When this was first announced I thought it would kill the ebook market. But then again, books have always been free at the library and for some reason Barnes and Noble and Amazon do extremely well selling books. Also, the same day that checking out ebooks from a library was announced, I bought an ebook…go figure.
So far, I’ve checked out four books from the library and I have to say its pretty sweet. I’m trying to read 52 books this year (one a week) and if I were to buy 52 books, that would add up pretty quickly (If an average book is $10 for the kindle then I’d be out over $500 on the year.). And while it’s extremely convenient to check out a book from my living room, its’ oddly frustrating because there is still a wait to check out books!? how does that happen exactly? Does the library not have enough digital copies of the book? Why in the world would you put a restriction on this? I’m sure there is some sort of limitation that requires them to do this but it was a bit of a shock to me and somewhat frustrating when all the books you want to read are checked out or have a hold on them.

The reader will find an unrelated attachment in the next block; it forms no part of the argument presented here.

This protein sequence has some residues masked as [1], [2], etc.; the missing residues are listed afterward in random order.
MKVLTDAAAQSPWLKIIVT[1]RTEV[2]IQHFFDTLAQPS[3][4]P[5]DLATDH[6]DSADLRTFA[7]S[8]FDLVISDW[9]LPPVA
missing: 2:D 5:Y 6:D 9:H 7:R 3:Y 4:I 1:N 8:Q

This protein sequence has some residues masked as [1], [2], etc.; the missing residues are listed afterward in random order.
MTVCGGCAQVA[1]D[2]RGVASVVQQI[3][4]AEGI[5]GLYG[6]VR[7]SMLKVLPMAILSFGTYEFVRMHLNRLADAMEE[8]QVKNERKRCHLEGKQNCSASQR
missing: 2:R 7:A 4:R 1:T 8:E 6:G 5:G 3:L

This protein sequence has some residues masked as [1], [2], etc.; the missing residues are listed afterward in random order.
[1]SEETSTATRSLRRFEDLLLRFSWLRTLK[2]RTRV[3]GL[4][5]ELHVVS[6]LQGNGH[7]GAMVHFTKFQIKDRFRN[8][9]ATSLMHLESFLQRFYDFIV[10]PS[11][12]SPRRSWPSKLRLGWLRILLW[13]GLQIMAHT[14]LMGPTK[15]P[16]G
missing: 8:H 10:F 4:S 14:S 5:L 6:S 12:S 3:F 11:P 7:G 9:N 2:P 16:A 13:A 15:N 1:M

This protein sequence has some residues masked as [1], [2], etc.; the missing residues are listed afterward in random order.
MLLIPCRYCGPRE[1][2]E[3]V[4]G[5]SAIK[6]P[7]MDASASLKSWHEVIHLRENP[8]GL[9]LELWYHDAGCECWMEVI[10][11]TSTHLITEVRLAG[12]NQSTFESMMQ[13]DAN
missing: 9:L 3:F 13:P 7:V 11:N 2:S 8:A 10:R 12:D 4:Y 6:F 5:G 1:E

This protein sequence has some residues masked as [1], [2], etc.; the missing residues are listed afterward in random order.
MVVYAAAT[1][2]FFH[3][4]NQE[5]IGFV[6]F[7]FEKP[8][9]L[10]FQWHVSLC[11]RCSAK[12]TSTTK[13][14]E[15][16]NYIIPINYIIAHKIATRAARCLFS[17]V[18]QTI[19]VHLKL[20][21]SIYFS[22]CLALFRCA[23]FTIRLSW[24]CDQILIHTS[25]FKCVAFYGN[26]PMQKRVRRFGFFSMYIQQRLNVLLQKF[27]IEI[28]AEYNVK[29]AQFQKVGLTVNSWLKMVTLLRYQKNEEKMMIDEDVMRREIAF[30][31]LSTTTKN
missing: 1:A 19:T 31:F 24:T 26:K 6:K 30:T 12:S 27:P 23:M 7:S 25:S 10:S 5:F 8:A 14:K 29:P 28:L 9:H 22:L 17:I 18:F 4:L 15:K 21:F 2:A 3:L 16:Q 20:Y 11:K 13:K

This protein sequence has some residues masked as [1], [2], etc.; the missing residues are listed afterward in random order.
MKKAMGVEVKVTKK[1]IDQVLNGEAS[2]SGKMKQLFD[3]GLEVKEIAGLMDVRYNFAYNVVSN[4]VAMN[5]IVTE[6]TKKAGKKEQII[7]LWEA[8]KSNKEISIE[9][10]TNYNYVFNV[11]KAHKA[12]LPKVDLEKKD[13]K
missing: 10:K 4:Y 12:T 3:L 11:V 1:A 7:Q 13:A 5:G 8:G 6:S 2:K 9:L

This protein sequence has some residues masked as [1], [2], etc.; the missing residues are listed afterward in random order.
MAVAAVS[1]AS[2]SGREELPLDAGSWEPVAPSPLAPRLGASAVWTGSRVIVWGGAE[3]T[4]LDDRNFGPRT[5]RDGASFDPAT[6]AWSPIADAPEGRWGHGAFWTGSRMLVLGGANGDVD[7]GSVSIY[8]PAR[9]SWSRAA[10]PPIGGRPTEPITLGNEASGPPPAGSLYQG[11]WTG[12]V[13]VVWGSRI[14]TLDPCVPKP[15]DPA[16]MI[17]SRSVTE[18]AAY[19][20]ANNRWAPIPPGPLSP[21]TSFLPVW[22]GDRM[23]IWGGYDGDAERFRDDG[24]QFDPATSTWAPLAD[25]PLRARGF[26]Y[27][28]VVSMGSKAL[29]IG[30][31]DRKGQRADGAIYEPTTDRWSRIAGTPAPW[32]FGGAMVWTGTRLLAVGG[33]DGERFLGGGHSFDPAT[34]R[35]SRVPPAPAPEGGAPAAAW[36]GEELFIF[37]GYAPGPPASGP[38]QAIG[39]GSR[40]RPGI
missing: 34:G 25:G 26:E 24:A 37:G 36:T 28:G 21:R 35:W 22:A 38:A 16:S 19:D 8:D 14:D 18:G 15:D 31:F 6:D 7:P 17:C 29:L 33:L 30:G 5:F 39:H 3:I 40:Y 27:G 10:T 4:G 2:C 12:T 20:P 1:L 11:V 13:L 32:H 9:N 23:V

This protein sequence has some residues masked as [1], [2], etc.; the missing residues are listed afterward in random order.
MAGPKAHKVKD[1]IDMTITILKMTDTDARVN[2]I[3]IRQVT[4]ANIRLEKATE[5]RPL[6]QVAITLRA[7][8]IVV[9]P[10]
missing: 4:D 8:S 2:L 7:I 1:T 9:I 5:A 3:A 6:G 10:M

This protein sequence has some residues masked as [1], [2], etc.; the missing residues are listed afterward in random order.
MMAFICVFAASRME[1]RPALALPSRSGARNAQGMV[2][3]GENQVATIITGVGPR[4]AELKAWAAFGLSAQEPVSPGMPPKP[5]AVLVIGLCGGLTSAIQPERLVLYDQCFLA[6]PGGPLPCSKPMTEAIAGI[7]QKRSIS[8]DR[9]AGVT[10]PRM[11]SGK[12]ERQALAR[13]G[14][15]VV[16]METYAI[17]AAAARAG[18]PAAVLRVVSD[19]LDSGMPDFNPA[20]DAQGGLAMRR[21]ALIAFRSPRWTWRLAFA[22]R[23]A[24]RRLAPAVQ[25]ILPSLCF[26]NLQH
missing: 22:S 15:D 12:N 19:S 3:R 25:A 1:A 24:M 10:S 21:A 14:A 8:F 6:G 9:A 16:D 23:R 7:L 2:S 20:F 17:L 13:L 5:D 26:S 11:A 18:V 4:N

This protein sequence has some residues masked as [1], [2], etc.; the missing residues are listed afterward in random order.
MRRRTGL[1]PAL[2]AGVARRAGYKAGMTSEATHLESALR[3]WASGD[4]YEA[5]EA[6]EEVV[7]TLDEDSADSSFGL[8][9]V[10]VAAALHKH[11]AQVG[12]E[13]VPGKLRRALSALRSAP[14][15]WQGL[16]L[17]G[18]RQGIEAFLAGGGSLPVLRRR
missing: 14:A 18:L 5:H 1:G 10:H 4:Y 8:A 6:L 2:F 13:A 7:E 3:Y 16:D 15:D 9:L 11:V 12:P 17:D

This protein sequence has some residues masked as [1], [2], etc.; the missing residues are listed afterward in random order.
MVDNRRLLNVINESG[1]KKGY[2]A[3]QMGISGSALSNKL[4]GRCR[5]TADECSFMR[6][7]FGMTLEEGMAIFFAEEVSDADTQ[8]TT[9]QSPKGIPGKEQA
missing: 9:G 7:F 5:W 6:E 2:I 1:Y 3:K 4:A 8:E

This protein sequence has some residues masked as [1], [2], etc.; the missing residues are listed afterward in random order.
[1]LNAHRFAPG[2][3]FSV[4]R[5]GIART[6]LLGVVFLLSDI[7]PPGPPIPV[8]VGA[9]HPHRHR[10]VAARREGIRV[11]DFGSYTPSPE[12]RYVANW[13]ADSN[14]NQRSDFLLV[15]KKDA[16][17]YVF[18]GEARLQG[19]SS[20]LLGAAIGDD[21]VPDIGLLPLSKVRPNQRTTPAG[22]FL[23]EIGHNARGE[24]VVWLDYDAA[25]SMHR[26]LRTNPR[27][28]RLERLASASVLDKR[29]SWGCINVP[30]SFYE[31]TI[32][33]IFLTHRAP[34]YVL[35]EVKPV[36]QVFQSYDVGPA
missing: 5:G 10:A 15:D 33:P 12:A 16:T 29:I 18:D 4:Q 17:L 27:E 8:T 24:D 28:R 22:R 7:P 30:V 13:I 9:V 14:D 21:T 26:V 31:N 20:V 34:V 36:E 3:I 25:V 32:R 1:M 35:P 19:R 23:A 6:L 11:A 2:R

Regardless, I found a few books that I checked out and the process is incredibly easy. The hardest part is navigating the library site and actually finding something you want to read (and something that is available). After you have your selection, you are a few clicks away from reading a free book on your Kindle. This is all kinds of awesome.
On a somewhat relevant topic, Amazon does let its Prime members ‘rent’ books for free through its Kindle Lending Library. Not just old stale books that everyone has read or the ones no one wants to read. They are letting users read current books that are on the bestsellers list. Very nice! The only caveat to this is that Amazon only lets you ‘rent’ one book per month. Not bad, but if you read a lot you’re still going to have to buy some books or see if they’re available at the library. So pick and choose which you buy and which you rent. Happy reading.